There are many reasons why one would want to remap the keys of their keyboard. One reason is when we buy a keyboard that lacks keys for a specific operating system. We can use key remapping tools to assign a different action to existing keys on that keyboard.
Another reason which I found through experience is when one or more keys on your keyboard become damaged and you are still waiting for the new keyboard to be delivered. In that situation, we can remap the keyboard keys to bring back the urgently needed keys on the damaged keyboard.
For both of these situations, we can use the open-source Microsoft Power Toys (which is still in beta) to remap the keys. Here is how you can use Microsoft Power Toys to remap keyboard keys:
- First of all you have to download Microsoft Power Toys from https://github.com/microsoft/PowerToys/releases/ and install it on your Windows PC.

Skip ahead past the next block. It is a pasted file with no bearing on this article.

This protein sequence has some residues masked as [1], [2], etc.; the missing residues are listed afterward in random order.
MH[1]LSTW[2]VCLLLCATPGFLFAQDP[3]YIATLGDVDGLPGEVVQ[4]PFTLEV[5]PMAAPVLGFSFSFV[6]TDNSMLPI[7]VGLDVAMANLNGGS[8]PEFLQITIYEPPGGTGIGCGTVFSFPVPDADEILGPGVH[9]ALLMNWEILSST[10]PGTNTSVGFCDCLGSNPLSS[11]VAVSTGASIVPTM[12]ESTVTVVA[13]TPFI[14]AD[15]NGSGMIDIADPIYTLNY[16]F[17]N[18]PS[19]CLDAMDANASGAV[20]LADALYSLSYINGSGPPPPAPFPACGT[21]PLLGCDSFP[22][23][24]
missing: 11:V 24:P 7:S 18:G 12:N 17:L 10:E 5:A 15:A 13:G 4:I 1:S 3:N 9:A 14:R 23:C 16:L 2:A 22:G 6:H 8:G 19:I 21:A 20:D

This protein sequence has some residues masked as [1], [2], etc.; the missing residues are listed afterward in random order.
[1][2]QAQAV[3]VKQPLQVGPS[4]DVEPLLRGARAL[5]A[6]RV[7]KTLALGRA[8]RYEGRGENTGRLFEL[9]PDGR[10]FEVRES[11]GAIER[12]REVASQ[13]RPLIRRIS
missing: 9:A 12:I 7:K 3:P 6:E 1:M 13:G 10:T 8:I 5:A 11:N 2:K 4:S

- After installation, launch Power Toys and select the Keyboard Manager from the list of the toys.
- Make sure that the Keyboard Manager is enabled and then click on Remap a key.
- In the remap keys window, you will see all the key mappings. In order to create a new key remapping, click on Type under Key and then type the key that is to be mapped into something else.
- After this click on Type under Mapped to and type the target key.
- Click on the OK button and it is all set.
If you have set Left Shift to be mapped to Left Ctrl then whenever you press Left Ctrl, it will acts like Left Shift. We can remap as many keys or key combinations as we want as long as they are causing conflicts. These key remappings will work only when Microsoft Power Toys is running in the background. If you want to always use these keyboard remappings then you can make Microsoft Power Toys run automatically at Windows start.